Union head says it's 'not possible' to eliminate positions from bloated city entity
Despite having no horses, the water and sewerage department for the city of Detroit employs a horseshoer.
Yet even with a department so bloated that it has a horseshoer and no horses, the local union president said it is "not possible" to eliminate positions.
Union rules have turned the department into a government jobs program, some critics say.
The horseshoer’s job description is "to shoe horses and to do general blacksmith work … and to perform related work as required." The description was last updated in 1967.
The Detroit Water and Sewerage Department (DWSD) has a large debt, rising water prices and inefficient services — using almost twice the number of employees per gallon as other cities like Chicago.
A recent independent report about the DWSD recommends that the city trim more than 80 percent of the department’s workforce. The consultant who wrote the report found 257 job descriptions, including a horseshoer. Capitol Confidential sent a Freedom of Information Act request to the department for the salary, benefits and job description of the horseshoer position.
In response to the report, John Riehl, president of the American Federation of State, County and Municipal Employees Local 207, which represents many of the DWSD employees, told the Detroit Free Press that the department needs more workers.
"They don't have enough people as it is right now," Riehl said. "They are just dreaming to think they can operate that plant with less."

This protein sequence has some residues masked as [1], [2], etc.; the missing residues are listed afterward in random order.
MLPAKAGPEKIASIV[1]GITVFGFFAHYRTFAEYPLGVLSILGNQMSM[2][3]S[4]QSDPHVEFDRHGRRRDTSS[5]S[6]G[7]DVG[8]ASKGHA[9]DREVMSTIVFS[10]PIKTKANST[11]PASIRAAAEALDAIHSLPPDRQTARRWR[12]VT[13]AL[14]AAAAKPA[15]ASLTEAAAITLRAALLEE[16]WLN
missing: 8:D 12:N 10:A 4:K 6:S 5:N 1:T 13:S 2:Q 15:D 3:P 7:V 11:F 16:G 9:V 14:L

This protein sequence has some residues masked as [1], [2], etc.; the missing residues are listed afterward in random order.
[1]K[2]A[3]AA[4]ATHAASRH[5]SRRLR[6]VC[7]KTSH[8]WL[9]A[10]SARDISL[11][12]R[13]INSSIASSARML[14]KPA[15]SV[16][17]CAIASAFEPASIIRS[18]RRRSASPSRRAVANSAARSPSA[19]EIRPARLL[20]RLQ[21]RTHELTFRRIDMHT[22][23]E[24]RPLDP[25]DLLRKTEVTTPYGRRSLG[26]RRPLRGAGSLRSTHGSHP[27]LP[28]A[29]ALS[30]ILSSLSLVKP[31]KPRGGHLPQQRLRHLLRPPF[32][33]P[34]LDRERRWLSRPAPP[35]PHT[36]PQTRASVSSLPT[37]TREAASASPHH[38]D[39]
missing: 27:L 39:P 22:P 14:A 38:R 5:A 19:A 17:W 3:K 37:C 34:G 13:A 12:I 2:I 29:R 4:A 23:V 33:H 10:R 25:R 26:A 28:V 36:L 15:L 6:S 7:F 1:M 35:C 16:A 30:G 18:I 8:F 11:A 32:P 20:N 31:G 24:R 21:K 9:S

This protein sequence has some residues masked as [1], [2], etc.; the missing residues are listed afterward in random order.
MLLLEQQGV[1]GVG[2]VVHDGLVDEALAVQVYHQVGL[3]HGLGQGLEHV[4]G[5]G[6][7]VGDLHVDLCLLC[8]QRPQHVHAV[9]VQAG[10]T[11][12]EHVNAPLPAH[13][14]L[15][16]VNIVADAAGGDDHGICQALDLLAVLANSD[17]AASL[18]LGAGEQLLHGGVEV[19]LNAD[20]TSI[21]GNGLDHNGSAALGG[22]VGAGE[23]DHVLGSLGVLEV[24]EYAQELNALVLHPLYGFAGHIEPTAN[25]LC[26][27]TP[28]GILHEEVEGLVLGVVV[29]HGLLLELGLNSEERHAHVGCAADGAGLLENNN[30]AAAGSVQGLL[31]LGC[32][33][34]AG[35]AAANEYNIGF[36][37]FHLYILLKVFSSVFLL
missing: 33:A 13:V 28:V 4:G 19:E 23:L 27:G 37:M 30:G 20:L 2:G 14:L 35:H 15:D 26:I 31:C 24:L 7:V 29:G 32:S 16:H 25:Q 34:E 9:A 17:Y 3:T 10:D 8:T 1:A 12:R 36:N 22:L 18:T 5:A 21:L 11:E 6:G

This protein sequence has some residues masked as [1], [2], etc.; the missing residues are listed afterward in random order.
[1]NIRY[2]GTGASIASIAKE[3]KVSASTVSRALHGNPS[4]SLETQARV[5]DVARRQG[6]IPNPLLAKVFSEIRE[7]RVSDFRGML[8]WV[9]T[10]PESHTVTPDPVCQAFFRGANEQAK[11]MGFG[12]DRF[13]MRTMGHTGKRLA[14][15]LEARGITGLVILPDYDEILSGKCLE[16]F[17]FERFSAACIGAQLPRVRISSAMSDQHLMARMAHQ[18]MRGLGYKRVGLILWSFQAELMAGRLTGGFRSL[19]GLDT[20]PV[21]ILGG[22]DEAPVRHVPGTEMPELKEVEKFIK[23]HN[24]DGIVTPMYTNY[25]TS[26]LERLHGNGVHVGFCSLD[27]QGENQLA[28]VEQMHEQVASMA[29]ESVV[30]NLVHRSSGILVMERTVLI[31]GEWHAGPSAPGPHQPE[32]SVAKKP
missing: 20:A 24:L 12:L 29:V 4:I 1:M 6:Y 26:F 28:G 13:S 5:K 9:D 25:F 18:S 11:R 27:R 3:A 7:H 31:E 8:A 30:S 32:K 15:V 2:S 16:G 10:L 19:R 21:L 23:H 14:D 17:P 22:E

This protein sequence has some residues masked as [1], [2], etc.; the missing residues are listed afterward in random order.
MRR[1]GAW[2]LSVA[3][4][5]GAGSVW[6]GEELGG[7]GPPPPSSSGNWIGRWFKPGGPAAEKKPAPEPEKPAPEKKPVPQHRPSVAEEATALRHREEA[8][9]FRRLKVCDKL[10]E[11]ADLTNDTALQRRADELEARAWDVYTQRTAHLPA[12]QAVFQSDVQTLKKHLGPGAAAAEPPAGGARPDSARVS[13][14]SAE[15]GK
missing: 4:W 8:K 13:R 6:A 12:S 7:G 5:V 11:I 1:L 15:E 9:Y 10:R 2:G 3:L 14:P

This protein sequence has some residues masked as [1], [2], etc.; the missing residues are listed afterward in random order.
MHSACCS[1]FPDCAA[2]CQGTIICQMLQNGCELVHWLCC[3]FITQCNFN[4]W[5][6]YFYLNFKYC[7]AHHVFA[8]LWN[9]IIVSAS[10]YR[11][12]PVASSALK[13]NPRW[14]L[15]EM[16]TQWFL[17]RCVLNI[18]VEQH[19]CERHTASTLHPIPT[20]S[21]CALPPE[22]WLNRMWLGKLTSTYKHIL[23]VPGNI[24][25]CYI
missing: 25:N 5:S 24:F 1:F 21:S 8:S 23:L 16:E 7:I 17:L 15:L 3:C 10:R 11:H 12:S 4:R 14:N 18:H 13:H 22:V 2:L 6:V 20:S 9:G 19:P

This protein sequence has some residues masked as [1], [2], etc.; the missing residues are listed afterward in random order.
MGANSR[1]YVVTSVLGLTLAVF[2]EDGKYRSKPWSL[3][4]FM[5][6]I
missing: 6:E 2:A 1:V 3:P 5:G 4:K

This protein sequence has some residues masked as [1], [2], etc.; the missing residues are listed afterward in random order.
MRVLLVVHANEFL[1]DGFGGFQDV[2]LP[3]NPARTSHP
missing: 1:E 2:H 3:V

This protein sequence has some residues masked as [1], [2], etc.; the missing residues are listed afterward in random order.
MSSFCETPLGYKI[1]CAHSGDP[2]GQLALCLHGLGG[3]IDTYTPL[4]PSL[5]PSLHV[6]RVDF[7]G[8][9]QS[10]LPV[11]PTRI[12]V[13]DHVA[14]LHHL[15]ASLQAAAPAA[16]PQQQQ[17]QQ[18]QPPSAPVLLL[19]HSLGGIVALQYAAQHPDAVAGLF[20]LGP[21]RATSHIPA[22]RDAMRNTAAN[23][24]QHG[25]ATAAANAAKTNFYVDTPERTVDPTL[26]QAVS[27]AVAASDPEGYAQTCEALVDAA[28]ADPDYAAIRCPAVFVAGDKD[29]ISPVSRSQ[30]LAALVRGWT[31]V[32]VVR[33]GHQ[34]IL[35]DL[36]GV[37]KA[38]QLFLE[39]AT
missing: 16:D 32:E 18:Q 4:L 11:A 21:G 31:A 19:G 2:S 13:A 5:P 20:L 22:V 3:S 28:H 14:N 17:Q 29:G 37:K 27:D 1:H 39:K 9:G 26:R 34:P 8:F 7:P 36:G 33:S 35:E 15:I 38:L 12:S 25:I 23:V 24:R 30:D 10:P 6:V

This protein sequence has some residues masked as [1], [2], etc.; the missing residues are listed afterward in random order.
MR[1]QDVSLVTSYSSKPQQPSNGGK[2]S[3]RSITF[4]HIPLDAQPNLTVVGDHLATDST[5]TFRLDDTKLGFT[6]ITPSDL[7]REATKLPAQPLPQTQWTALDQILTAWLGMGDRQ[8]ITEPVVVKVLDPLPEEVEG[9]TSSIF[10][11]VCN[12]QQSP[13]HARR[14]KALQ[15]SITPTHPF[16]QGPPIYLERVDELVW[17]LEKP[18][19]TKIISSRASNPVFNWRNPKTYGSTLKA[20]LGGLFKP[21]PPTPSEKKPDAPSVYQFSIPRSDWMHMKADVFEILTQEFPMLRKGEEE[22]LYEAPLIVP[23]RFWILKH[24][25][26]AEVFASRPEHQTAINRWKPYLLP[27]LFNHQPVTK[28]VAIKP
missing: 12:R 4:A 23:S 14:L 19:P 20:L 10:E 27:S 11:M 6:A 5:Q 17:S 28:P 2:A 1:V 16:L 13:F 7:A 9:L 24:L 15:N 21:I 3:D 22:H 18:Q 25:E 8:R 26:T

But critics say this is just another example of city departments operating as a jobs program for union employees.
"They have said for years that they don't have enough people," said Roi Chinn, a former city administrator and 2013 mayoral candidate for Detroit. "As the bureaucracy thickens and union power grows, there is always a built in reflex … to want more.
"Whenever you think you’ve heard the bad about the city of Detroit, it gets worse."
Chinn said if he was mayor he would sell the water department.
Stephen Henderson, editorial page editor for the Detroit Free Press, wrote last week about the "intolerable waste" in the water department.
"For unions and the whole idea of collective bargaining, this is the kind of report that just makes any sort of future very, very hard to negotiate," Henderson wrote. "It suggests that collective bargaining turns government into a provider of jobs instead of public services."
Daniel Edwards, a construction contracts manager with the DWSD, said the employee was transferred from the Detroit Police Department five years ago. The police department has horses, though the DWSD horseshoer no longer works with animals.
"DWSD has a blacksmith shop in our Central Services Facility," Edwards said. The shop "also ... repairs equipment and works with various metals and welding for the department when needed." The horseshoer now works at the Central Services Facility.
The city pays $29,245 in salary and about $27,000 in benefits for the horseshoer position.